The Prisoner Dilemma: Problems with the Stanford Prison Experiment
If you’ve taken a psych class in the past four decades, you’ve probably encountered some version of the following story:
In 1971, psychologist Philip Zimbardo recruited 21 male Stanford students of perfectly sound mind and body to portray either prisoners or guards—decided on a coin flip—for a two-week scientific study into prison psychology. Although the “guards” were instructed not to become physical with the “prisoners,” the guards quickly turned sadistic and the prisoners were so psychologically shattered that the experiment was cut short after just six days. The moral of the story is that even the healthiest among us have a tyrannical authoritarian lurking inside, ready to be unleashed the moment we are handed our own uniform and pair of reflective sunglasses.
There’s just a few problems with this. Well, scratch that, there’s more than a few.
Despite the prevalence of the Stanford Prisoner Experiment tale, it has a number of glaring flaws that disqualify it from saying much of anything about humanity as a whole.
In Psychology Today’s 2013 “Why Zimbardo’s Prison Experiment Isn’t in My Textbook,” Peter Gray Ph.D. argues that the “guards” were less showing the true beast within and more responding to a whole host of highly leading cues. In the turbulent early seventies, Gray writes, asking college students to recreate a prison scenario was an invitation to playact a clash of power: “Surely, Professor Zimbardo, who is right there watching them (as the Prison Superintendent) would be disappointed if, instead, they had just sat around chatting pleasantly and having tea.”
It’s been noted that Zimbardo went out of his way to create a dramatic and stressful environment. Gray quotes Zimbardo’s own account of his pre-experiment speech to the guard students:
‘"We cannot physically abuse or torture them," I said. "We can create boredom. We can create a sense of frustration. We can create fear in them, to some degree…They will have no freedom of action. They will be able to do nothing and say nothing that we don't permit. We're going to take away their individuality in various ways. They're going to be wearing uniforms, and at no time will anybody call them by name; they will have numbers and be called only by their numbers. In general, what all this should create in them is a sense of powerlessness. We have total power in the situation. They have none. ..."’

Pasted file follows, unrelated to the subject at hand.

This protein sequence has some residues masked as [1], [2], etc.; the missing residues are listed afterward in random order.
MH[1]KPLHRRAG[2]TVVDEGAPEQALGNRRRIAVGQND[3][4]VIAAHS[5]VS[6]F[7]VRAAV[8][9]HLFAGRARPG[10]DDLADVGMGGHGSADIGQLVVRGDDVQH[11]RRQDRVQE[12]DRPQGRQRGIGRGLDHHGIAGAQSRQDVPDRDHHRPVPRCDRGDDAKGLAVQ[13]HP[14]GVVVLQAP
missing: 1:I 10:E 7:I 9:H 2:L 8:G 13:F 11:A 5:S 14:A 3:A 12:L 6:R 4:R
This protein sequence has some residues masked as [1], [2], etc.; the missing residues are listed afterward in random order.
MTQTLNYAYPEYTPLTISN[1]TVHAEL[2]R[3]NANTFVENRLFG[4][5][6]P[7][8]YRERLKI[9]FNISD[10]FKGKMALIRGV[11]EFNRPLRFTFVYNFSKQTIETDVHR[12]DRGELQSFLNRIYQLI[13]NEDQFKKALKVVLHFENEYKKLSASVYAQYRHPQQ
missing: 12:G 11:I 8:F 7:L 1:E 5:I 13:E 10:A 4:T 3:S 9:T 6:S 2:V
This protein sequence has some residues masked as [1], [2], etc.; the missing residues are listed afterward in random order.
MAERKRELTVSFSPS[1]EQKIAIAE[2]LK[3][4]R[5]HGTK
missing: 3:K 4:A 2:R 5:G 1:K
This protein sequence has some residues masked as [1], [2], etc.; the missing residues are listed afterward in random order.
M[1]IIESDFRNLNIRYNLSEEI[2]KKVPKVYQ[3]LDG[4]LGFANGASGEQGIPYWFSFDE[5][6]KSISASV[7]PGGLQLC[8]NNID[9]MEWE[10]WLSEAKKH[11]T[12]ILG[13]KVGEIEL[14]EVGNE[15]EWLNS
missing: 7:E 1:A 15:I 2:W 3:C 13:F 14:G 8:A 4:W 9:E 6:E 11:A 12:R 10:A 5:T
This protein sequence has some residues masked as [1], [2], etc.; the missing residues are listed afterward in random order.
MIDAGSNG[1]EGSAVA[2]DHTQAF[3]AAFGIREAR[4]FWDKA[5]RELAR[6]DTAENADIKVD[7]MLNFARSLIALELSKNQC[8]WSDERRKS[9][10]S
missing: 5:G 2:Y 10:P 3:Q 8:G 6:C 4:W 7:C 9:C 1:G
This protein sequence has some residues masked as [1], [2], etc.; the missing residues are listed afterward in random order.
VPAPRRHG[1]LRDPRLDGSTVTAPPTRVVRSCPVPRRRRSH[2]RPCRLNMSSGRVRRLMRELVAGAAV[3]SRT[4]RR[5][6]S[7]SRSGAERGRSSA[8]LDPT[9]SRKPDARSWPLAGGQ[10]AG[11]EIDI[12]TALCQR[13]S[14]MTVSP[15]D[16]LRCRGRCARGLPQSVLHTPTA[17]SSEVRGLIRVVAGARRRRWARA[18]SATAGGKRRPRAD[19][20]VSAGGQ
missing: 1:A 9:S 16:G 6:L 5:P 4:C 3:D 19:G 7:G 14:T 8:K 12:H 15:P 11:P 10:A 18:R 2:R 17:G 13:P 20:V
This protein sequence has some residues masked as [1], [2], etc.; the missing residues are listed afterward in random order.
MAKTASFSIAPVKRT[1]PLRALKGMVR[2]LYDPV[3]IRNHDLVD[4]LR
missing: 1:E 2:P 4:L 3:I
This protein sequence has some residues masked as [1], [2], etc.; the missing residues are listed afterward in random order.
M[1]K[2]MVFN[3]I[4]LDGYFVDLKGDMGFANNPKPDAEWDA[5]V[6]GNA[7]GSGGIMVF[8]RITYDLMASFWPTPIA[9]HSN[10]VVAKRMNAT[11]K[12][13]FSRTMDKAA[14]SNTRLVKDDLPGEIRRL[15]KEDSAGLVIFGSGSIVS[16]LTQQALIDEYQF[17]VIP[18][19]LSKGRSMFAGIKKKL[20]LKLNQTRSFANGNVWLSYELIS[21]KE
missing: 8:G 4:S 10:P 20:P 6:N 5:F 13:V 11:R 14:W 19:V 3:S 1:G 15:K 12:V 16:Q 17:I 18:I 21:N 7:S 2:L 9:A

These, clearly, are not the words of an unbiased arbitrator. And indeed, as Maria Konnikova’s 2015 New Yorker article points out, when a more neutral version of the experiment was attempted in 2001, the guards failed to develop a group identity, while the prisoners united and quickly began resisting.
Then, there is the simple issue of sample size. In order to make a definitive statement about people at large, you would need to carefully select a diverse section of humanity, representing a variety of races, genders, religions, nationalities, ages, and so on. And in order to eliminate the possibility of a handful of fluke results distorting your whole findings, you would need to study an enormous group—in the thousands, if not tens of thousands. Lest we forget, Zimbardo’s total sample size was eleven white college-age Stanford boys who responded to a newspaper ad about a prison study.
Even then, not everyone in the study reacted as we’ve been told. By Zimbardo’s own admission, only about a quarter of the “guards” could be seen truly tormenting the prisoners. (Remember, in a group smaller than 12, this means 3 or fewer.)
In an addendum, Gray quotes John Mark, one of those original student guards:
"During the day shift, when I worked, no one did anything that was beyond what you'd expect in a situation like that. But Zimbardo went out of his way to create tension. Things like forced sleep deprivation—he was really pushing the envelope…”
"I didn't think it was ever meant to go the full two weeks. I think Zimbardo wanted to create a dramatic crescendo, and then end it as quickly as possible. I felt that throughout the experiment, he knew what he wanted and then tried to shape the experiment—by how it was constructed, and how it played out—to fit the conclusion that he had already worked out. He wanted to be able to say that college students, people from middle-class backgrounds—people will turn on each other just because they're given a role and given power.
"Based on my experience, and what I saw and what I felt, I think that was a real stretch. I don't think the actual events match up with the bold headline. I never did, and I haven't changed my opinion."